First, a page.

I-Cord. French Knitting in the USA

I-cord in action as spider legs

I-cord in action as spider legs

I am about to publish my first knitting pattern. I’ve asked my Mum to proof read it and she said it was “fine, but what’s I-cord”. Hmmm, there are plenty of places to learn how to make I-cord on the internet and I’ll link to some good ones from this blog entry, but for such a simple thing, I found I had a lot invested in I-cord. Who knew there’d be so much to say?

French Knitting in Lancashire in 1978

When I was a little girl, My Mum would make long thin knitted cords sometimes. I don’t remember what she used the cords for, but I do remember how she made them. It was called French Knitting and it caused quite a stir in our house as it involved my father hammering four small nails into the top of a wooden thread bobbin. My father using a hammer was a rare sight and it fascinated my sisters and I. The nails were arranged to form the corners of a small square and they stuck out from the bobbin by about half an inch. It was a funny looking thing and I was delighted to discover that this bobbin thingy has a name, it’s called a Knitting Nancy and here are some pictures:


Mum would knot some yarn around one of the nails,feeding the cast on tail through the central hole in the bobbin and then loop it around the other three nails, then she’d loop around the nails again. With a crochet hook she would pull the lower loop up and over the upper loop. After a few more turns around you would see the cord emerging from the bottom of the bobbin. A four stitch diameter piece of circular knitting which was tugged down through the centre of the bobbin by pulling on the cast on tail.

I-cord and it’s Creator – Elizabeth Zimmerman

I-cord is a much less cumbersome way of creating the same hollow knitted cord. It’s circular knitting on a very small scale, using only two double pointed needles.

The I-cord method was invented by Elizabeth Zimmerman the woman who changed the way we knit. I was amazed to discover she was British, I suppose I thought only an American would be so revolutionary. Here’s some more about her:

http://en.wikipedia.org/wiki/Elizabeth_Zimmermann – Zimmerman biog

EZ understood the simplicity of knitting in the round and advocated it’s use for many, many things, not just sweater collars and socks. Her book “knitting without tears” is a classic which many knitters find inspirational.

How To Make I-cord

I’m not going to pretend that I can offer any greater insight into this simple process than others who have spent a great deal of time and care to make beautiful presentations of how to make I-cord. Thanks go to them and here are some excellent links:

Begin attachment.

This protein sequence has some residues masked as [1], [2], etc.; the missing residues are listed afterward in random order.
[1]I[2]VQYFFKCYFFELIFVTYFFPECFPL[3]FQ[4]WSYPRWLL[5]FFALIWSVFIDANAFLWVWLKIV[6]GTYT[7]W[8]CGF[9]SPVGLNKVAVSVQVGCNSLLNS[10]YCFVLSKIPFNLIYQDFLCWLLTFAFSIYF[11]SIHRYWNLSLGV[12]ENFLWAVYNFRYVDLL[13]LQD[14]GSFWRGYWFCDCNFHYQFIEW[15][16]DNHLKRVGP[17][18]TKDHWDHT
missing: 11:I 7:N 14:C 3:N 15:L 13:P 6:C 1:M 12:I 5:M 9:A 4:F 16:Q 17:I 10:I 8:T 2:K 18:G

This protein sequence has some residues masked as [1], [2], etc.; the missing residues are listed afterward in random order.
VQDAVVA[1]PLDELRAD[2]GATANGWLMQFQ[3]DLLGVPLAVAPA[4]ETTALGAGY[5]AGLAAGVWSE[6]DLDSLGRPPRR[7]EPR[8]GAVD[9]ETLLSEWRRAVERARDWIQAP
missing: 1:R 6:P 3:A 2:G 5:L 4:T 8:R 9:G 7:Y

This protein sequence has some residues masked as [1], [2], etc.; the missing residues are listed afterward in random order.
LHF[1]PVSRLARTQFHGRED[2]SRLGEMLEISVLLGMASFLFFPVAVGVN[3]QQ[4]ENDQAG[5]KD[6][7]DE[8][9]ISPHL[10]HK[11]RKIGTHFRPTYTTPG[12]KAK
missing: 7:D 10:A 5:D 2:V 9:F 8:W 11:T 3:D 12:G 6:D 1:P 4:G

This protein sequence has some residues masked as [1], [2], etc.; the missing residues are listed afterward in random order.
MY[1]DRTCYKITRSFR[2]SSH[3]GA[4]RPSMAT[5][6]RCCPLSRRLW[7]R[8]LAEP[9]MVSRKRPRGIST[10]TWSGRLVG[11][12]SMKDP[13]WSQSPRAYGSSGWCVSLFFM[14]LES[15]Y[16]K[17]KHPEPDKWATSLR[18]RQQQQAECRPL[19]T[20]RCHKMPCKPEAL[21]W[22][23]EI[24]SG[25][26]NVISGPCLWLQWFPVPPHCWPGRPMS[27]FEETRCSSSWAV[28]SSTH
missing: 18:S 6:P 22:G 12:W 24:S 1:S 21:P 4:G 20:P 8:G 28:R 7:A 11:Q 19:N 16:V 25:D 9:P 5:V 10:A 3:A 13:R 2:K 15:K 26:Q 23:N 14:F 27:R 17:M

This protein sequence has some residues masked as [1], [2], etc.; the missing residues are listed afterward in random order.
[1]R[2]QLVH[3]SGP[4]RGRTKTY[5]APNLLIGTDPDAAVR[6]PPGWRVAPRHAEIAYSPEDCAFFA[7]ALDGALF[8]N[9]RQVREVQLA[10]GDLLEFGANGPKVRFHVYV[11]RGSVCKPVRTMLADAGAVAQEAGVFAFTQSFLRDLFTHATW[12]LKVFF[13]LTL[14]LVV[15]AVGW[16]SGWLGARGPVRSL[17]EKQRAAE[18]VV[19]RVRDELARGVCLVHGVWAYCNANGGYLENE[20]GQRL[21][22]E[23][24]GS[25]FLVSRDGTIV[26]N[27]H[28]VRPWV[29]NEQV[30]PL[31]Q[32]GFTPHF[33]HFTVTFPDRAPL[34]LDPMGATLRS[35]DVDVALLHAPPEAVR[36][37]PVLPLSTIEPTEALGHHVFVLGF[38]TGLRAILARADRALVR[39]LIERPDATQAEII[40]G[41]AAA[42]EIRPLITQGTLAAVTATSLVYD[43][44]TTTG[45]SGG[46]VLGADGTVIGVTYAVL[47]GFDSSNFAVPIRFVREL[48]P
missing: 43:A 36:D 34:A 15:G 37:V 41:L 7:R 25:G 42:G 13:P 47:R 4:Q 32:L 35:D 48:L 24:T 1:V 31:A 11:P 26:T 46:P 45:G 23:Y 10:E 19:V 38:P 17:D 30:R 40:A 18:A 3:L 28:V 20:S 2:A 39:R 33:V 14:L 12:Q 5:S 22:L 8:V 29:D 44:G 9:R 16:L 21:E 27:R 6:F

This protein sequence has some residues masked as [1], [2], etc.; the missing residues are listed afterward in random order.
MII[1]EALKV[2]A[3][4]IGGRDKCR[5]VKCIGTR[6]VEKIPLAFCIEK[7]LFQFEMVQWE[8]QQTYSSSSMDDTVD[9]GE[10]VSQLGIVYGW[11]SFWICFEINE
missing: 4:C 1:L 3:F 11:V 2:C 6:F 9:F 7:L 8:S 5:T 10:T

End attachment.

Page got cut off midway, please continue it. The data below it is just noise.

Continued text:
and for what it’s worth, here’s my twopenneth on the subject:

Cast on 3 stitches onto a double pointed needle

If you don’t knit first, this gives you a slightly rounded bottom to the cord, with the tail coming out from the side a little way up, like this first photo.

Rounded End I-cord, good for spider legs

Rounded End I-cord, good for spider legs

If you knit a row first you will get a much flatter end to the i-cord and the tail will be right at the bottom, like the second photo.

Square bottom i-cord, great for sewing flush to things.

Square bottom i-cord, great for sewing flush to things.

*Slide the stitches to the other end of the needle, without turning.

Bring the yarn from the back left hand side of the work and knit those three stitches.

Repeat from *

One Last Thing

I have heard or read somewhere that I-cord is so called because it’s how an idiot would knit. of course the cord is shaped like an I as well which may be the real reason for it’s name. I find it an interesting coincidence that the English should call it “French” knitting, of course the English traditionally think the French are idiots (and vice versa).


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3 responses to “I-Cord. French Knitting in the USA

  1. iheartfilm

    My grandmother used to knit all the time before her eyesight took a turn for the worse. She made me all kinds of great things, although nothing as amazing as some of your stuff. Great blog.


    • nattyknitter

      Thanks for your lovely comments. A lot of people have associations between knitting and older female relatives, it means it’s a very nostalgic medium. Sort of like black and white photography but less artistic.

  2. Pingback: Pumpkin Head – Hints and Tips «

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